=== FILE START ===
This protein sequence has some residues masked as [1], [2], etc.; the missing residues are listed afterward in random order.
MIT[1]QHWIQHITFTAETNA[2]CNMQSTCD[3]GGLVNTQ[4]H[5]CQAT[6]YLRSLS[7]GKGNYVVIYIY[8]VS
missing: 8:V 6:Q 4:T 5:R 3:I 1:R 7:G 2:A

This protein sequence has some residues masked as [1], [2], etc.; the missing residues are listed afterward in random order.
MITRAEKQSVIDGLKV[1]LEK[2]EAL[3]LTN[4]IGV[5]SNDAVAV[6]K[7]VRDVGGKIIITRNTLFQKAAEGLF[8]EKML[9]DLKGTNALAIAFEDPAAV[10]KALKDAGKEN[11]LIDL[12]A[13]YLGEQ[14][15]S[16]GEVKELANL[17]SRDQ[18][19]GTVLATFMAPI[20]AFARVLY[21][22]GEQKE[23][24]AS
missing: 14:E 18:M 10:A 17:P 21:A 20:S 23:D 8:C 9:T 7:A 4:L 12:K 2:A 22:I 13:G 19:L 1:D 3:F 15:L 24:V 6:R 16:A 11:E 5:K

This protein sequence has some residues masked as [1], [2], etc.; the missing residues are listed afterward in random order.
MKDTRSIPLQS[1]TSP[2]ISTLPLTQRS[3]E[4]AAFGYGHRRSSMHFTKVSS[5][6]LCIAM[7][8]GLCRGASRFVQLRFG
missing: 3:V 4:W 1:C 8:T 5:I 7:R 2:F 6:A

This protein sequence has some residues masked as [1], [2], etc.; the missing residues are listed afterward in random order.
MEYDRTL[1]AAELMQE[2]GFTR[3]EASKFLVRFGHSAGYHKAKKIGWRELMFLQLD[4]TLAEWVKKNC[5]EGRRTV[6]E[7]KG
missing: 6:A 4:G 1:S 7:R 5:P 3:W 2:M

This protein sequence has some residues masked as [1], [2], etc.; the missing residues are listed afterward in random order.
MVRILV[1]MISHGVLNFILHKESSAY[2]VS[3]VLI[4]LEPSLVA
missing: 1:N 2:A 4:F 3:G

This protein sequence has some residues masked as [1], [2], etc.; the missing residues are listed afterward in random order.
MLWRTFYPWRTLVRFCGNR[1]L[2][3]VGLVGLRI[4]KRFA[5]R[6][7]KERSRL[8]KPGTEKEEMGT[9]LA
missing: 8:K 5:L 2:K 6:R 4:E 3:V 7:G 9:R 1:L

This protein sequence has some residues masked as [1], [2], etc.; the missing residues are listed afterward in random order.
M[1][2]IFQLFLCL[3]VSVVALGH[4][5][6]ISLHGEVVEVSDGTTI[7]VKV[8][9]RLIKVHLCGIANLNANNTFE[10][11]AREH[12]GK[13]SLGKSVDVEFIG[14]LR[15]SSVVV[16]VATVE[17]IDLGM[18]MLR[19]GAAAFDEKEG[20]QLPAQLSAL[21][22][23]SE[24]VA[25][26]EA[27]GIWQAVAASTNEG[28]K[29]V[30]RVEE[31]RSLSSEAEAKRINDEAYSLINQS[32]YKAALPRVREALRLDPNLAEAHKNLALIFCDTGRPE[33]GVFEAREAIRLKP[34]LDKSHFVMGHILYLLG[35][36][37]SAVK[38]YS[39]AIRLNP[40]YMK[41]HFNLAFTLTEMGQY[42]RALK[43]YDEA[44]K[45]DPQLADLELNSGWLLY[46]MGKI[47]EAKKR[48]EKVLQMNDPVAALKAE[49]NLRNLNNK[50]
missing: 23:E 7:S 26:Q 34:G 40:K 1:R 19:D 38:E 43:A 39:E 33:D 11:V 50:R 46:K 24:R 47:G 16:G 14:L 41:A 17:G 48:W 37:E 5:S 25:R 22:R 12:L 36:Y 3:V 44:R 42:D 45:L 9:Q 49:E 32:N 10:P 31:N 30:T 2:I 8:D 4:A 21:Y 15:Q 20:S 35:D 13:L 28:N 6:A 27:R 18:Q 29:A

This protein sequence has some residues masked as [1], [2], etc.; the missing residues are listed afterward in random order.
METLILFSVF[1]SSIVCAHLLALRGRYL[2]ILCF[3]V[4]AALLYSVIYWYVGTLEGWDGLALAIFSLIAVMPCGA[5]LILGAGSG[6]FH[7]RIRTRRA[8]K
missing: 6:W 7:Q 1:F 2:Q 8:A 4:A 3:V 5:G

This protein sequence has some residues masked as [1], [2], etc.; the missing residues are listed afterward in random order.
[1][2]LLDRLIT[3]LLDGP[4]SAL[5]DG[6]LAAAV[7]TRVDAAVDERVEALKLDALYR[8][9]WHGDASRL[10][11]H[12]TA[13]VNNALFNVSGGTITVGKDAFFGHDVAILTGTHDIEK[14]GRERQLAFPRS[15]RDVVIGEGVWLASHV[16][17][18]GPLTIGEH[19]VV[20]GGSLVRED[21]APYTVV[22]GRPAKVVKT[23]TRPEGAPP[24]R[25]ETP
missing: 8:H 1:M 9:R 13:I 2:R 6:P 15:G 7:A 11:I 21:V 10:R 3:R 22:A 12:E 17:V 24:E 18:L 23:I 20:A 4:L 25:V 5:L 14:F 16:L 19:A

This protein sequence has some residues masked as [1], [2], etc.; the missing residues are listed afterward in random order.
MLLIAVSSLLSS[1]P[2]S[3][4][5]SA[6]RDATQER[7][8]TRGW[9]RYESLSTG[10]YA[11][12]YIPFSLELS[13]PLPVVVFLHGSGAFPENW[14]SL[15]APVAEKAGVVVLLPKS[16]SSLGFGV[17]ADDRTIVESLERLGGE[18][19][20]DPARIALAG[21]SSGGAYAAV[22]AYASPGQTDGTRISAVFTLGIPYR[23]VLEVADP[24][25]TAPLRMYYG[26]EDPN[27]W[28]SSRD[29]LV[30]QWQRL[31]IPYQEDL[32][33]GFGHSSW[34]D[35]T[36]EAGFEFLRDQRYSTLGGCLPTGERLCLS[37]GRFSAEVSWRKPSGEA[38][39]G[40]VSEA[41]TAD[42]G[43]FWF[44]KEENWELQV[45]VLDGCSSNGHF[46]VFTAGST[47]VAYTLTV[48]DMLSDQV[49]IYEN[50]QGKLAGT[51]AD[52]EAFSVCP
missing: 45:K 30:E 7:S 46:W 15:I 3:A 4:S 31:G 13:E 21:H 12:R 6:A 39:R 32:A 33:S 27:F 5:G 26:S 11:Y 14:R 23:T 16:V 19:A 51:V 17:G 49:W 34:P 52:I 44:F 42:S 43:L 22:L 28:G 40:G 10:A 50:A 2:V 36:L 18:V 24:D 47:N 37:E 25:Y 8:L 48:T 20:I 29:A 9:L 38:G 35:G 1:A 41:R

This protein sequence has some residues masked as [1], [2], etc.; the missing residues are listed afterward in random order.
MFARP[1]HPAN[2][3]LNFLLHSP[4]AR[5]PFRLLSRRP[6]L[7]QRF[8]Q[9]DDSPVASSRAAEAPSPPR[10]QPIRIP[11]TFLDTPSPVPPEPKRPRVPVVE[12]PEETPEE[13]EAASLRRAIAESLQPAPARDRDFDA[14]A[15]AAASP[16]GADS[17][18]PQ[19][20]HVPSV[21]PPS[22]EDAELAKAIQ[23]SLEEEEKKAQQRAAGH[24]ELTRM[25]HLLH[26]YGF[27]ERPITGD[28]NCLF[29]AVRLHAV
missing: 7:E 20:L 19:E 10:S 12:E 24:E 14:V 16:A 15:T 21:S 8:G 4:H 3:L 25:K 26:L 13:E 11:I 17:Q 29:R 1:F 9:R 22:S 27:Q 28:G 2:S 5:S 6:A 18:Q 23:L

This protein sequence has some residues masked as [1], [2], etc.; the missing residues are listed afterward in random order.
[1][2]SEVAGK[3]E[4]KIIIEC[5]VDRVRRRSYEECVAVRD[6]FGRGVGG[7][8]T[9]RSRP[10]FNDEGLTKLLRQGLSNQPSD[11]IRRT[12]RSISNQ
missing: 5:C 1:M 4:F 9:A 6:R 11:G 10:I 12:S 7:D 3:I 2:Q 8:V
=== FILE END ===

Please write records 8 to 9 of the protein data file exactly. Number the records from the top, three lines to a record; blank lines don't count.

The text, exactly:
This protein sequence has some residues masked as [1], [2], etc.; the missing residues are listed afterward in random order.
METLILFSVF[1]SSIVCAHLLALRGRYL[2]ILCF[3]V[4]AALLYSVIYWYVGTLEGWDGLALAIFSLIAVMPCGA[5]LILGAGSG[6]FH[7]RIRTRRA[8]K
missing: 6:W 7:Q 1:F 2:Q 8:A 4:A 3:V 5:G

This protein sequence has some residues masked as [1], [2], etc.; the missing residues are listed afterward in random order.
[1][2]LLDRLIT[3]LLDGP[4]SAL[5]DG[6]LAAAV[7]TRVDAAVDERVEALKLDALYR[8][9]WHGDASRL[10][11]H[12]TA[13]VNNALFNVSGGTITVGKDAFFGHDVAILTGTHDIEK[14]GRERQLAFPRS[15]RDVVIGEGVWLASHV[16][17][18]GPLTIGEH[19]VV[20]GGSLVRED[21]APYTVV[22]GRPAKVVKT[23]TRPEGAPP[24]R[25]ETP
missing: 8:H 1:M 9:R 13:I 2:R 6:P 15:G 7:A 11:I 21:V 10:R 3:R 22:A 12:E 17:V 24:E 18:L 23:I 20:A 4:L 25:V 5:L 14:F 16:L 19:A